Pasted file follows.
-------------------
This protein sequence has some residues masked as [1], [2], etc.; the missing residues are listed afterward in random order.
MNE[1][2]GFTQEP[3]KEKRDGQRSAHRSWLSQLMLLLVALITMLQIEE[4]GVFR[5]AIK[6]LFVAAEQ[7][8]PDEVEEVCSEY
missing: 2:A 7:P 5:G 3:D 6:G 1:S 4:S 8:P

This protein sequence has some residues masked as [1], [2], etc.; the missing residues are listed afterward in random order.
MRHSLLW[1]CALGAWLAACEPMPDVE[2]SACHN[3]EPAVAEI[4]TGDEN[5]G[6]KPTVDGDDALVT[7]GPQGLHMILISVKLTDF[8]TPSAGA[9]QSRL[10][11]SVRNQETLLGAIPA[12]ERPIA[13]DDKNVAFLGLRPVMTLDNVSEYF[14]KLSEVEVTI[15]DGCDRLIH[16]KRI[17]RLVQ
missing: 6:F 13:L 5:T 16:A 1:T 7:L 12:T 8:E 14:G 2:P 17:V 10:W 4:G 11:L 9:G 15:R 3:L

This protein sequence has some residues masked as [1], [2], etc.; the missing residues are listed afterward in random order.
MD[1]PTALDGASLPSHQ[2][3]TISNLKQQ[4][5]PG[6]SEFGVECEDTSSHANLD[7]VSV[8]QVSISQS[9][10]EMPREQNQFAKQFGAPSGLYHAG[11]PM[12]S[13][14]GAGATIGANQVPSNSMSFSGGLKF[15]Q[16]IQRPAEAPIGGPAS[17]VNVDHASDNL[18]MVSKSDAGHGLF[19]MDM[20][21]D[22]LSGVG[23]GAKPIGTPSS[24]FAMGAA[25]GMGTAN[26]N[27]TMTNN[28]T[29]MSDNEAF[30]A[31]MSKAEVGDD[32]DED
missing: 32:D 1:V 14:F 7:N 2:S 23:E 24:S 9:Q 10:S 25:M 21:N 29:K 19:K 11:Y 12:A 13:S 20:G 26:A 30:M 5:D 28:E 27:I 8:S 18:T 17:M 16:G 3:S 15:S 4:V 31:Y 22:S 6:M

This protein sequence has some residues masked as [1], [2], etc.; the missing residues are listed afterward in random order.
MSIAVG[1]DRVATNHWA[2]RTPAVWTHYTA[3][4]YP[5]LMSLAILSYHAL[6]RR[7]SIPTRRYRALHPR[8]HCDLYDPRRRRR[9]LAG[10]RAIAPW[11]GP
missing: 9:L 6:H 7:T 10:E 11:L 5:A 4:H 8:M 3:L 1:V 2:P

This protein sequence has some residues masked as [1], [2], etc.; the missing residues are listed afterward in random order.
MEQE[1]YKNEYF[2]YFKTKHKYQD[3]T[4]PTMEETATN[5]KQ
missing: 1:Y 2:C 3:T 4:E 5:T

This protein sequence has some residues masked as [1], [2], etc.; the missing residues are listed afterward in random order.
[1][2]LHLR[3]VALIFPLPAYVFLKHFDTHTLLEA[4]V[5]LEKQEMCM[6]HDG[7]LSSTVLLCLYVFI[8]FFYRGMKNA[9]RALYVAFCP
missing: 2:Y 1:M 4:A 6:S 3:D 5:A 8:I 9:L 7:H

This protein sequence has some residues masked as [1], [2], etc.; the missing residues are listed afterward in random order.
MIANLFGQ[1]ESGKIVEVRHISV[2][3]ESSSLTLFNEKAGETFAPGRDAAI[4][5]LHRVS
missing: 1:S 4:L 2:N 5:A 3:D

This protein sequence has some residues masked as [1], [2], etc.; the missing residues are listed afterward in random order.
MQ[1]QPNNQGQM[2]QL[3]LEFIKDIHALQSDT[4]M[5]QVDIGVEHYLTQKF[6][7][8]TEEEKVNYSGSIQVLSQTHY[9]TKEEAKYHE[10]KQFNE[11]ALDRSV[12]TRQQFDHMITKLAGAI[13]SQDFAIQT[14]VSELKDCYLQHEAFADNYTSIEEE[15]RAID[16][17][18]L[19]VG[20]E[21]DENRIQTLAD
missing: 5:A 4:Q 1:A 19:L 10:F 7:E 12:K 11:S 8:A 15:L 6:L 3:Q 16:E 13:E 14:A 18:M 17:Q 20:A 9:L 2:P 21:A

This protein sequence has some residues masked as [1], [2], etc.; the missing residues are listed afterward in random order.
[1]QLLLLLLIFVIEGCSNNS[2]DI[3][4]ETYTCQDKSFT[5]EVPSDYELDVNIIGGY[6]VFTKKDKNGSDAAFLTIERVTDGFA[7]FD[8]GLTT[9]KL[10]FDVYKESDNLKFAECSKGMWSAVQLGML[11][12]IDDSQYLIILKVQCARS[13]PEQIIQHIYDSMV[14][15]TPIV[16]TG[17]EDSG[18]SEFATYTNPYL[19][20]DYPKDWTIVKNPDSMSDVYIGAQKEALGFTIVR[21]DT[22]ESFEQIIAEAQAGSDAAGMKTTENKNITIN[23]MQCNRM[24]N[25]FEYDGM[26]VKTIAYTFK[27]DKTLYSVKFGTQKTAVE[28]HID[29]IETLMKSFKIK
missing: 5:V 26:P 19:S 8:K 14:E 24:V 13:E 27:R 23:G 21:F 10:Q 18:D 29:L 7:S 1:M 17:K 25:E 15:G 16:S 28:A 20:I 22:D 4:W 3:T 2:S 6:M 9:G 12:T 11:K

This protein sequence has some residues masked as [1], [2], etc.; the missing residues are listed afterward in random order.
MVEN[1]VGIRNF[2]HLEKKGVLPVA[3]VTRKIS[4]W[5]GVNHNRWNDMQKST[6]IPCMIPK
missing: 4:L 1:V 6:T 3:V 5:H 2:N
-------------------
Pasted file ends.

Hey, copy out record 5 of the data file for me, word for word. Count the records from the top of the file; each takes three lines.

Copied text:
This protein sequence has some residues masked as [1], [2], etc.; the missing residues are listed afterward in random order.
MEQE[1]YKNEYF[2]YFKTKHKYQD[3]T[4]PTMEETATN[5]KQ
missing: 1:Y 2:C 3:T 4:E 5:T